Friday, December 30, 2016

Why are pulsar planets rare?


Martin et al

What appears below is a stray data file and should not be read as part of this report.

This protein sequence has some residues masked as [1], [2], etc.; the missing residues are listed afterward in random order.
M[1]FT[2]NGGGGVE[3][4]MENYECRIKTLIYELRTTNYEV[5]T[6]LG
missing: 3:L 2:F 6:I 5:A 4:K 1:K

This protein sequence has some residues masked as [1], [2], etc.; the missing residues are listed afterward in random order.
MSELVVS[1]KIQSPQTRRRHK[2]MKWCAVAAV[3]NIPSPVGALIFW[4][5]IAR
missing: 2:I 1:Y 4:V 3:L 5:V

Pulsar timing observations have revealed planets around only a few pulsars. We suggest that the rarity of these planets is due mainly to two effects. First, we show that the most likely formation mechanism requires the destruction of a companion star. Only pulsars with a suitable companion (with an extreme mass ratio) are able to form planets. Second, while a dead zone (a region of low turbulence) in the disk is generally thought to be essential for planet formation, it is most probably rare in disks around pulsars because of the irradiation from the pulsar. The irradiation strongly heats the inner parts of the disk pushing the inner boundary of the dead zone out. We suggest that the rarity of pulsar planets can be explained by the low probability for these two requirements - a very low-mass companion and a dead zone - to be satisfied.

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